homophones - What is the correct pronunciation of the word "route"?

16
2014-04
  • jamesson

    I have always used both "root" as in route 66 and "rooter" as in the networking device. The latter has gotten me funny looks often, however I could not bring myself to accept the inconsistency. Today I heard "rowt" used for a path of movement by a radio presenter. Which is correct?

  • Answers
  • mgb

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    Route as in Route66 is pronounced root.

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    A Router puts packets on a route and so is pronounced the same as the road, ie rooter.

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    A rout is a disorderly retreat. And a router does the same to wood chips, so is pronounced rowter

  • Hugo

    Both pronunciations are used in the US, but only root in the UK.

  • Karl Knechtel

    In my local dialect (Toronto, Canada), it is root for a roadway, and rowt (but that's very approximate; see Canadian raising ) for the act of specifying a path (and rowter for the computer networking device)

  • Barrie England

    In the UK, route is pronounced /ru:t/, rhyming with root. On the other hand, the pronunciation /raʊt/, rhyming with shout, is rout, meaning, among many other things, various kinds of gatherings of people (as a noun) and defeat (as a verb).

  • Holly Rayl

    It's a question of dialects. In the UK, it is pronounced as a homonym to root, as already been addressed. In America, it seems that those that pronounce it as a homonym to root are more concentrated on the east coast.

    Source: http://dialect.redlog.net/staticmaps/q_26.html

  • The Raven

    In my idiolect, a roadway is a "root," the communications device is a "rowter," and one "rowts" cables and things to where they need to go.

    Seems like the pronunciation indicates whether you mean noun or verb.

  • Julia

    Here in Virginia, route can be pronounced root or rowt, but a rowter is for computers, whereas rooter would refer only to your pig.

  • tchrist

    If you talking about a plant’s roots or the roots of your hair and so on, it should be the only time the “root” pronunciation is root is used.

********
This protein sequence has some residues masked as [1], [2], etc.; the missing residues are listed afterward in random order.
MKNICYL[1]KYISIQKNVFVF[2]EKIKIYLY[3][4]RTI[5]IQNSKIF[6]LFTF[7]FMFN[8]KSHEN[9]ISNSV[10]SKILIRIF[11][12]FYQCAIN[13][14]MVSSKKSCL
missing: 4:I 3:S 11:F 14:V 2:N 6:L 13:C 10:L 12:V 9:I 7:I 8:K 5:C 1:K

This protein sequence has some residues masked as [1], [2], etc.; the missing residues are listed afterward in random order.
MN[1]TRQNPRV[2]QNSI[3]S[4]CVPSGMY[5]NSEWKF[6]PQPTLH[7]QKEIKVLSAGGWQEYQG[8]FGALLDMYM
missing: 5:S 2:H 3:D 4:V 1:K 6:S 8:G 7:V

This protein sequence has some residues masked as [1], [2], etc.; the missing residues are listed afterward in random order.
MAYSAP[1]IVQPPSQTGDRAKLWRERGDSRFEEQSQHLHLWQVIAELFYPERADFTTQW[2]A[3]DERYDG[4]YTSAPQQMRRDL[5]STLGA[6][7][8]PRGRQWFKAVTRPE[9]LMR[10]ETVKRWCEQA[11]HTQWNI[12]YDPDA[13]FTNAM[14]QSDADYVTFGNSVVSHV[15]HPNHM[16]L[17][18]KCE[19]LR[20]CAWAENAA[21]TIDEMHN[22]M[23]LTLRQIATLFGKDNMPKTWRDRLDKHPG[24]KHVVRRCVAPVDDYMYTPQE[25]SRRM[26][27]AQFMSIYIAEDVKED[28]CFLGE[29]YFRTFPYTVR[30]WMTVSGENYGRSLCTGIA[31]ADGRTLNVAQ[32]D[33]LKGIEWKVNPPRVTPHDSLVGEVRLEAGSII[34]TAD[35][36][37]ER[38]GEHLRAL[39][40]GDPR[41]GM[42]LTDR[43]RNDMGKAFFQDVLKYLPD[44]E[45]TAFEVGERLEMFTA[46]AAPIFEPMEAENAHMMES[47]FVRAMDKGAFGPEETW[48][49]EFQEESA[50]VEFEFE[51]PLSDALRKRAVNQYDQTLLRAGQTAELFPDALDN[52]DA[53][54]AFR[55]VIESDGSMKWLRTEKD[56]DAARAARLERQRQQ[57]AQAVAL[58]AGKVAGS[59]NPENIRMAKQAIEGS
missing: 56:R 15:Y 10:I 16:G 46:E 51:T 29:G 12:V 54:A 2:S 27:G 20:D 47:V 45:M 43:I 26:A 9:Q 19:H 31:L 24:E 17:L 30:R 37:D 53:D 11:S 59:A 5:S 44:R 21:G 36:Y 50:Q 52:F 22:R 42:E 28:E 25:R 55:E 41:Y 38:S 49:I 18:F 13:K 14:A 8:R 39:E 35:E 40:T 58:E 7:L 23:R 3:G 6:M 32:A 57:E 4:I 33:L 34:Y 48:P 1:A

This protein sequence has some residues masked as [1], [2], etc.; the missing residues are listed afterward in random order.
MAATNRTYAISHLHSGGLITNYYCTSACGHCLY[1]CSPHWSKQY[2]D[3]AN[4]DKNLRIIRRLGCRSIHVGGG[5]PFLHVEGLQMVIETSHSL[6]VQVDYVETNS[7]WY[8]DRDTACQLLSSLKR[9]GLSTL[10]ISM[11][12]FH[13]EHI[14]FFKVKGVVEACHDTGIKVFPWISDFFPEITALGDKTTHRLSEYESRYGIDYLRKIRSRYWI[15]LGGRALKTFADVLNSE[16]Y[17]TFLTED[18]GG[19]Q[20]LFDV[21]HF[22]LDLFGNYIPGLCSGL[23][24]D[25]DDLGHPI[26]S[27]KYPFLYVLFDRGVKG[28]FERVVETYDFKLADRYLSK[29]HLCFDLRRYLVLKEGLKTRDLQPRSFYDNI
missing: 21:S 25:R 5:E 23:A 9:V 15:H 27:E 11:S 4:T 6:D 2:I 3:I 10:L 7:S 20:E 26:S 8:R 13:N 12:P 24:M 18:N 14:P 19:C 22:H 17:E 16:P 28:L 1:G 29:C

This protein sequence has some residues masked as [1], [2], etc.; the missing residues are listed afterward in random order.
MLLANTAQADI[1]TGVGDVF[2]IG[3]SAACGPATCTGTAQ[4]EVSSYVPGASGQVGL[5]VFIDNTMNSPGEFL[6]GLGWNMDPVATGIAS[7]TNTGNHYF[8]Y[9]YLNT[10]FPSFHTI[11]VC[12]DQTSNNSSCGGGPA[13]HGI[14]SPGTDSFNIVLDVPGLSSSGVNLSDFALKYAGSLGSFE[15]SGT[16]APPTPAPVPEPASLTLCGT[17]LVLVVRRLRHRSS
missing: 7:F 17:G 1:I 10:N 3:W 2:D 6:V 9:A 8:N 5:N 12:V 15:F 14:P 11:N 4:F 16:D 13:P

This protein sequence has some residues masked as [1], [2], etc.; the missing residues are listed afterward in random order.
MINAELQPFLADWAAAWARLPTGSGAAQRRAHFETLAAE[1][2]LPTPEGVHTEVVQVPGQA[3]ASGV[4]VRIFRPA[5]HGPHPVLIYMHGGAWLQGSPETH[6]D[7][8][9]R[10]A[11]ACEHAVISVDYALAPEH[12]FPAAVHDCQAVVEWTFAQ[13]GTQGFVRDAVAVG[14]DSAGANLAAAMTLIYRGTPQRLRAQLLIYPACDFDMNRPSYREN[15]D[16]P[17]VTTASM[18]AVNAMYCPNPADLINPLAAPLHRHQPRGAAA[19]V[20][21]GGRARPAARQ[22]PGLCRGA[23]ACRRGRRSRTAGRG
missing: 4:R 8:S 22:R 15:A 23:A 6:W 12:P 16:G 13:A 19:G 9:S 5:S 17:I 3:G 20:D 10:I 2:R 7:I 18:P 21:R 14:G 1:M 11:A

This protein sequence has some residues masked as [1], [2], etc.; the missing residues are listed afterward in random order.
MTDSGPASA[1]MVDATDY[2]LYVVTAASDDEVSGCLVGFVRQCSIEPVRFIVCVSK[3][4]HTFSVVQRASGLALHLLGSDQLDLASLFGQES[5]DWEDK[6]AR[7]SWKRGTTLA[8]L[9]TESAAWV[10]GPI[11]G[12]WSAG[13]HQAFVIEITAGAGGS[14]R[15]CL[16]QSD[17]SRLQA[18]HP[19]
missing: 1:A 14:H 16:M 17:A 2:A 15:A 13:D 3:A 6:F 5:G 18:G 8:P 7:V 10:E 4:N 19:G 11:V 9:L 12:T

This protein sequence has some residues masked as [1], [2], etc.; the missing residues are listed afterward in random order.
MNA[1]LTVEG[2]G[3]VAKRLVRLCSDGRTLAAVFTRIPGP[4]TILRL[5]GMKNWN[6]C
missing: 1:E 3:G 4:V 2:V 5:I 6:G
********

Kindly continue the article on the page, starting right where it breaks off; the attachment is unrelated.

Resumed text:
That’s because if you say “root” for route, it just confuses things and doesn't make any sense to me. A router is a router, said as it’s spelled.


  • Related Question

    What is the correct pronunciation of the word "Islam"?
  • Dia

    Some people pronounce the S in Islam as Z, and others pronounce it as S.

    Which is correct?


  • Related Answers
  • RegDwigнt

    Looking at the other answers, I would like to intervene. Whatever the correct pronunciation in Arabic is, we are talking about English here. Merriam-Webster lists quite a few variations:

    \is-ˈläm, iz-, -ˈlam, ˈis-ˌ, ˈiz-ˌ\

    It also provides two audio recordings, one for /ɪsˈlɑːm/ and one for /ɪzˈlæm/.

    The Wiktionary says:

    Pronunciation

    • enPR: ĭs-läm', IPA: /ɪsˈlɑːm/, SAMPA: /Is"lA:m/
    • enPR: ĭz-läm', IPA: /ɪzˈlɑːm/, SAMPA: /Iz"lA:m/
    • enPR: ĭz'lăm, IPA: /ˈɪzlæm/, SAMPA: /"Izl{m/

    Again, with all due respect to other languages, we just don't pronounce matador the way it is pronounced in Spanish, sputnik the way it is pronounced in Russian, or kindergarten the way it is pronounced in German.

  • Dia

    Well, "Islam" (and consequently all words derived from it) is pronounced correctly with an S not a Z.

    And the importance of this distinction is that "Izlam" in Arabic means "getting dark", whereas "Islam" (with S) means "submission".

  • cindi

    If native English speaking Muslims (of whom there are many) favour 'Isslam', then this pronunciation has some authority. You are an authority on the pronunciation of your own religion, just as you are on the pronunciation of your own name.

    It would be interesting to know the Native English speaking Muslim pronunciation.

  • RegDwigнt

    Edit: the original pronunciation is something like "eeslahm", but the point is never pronounce it with a z.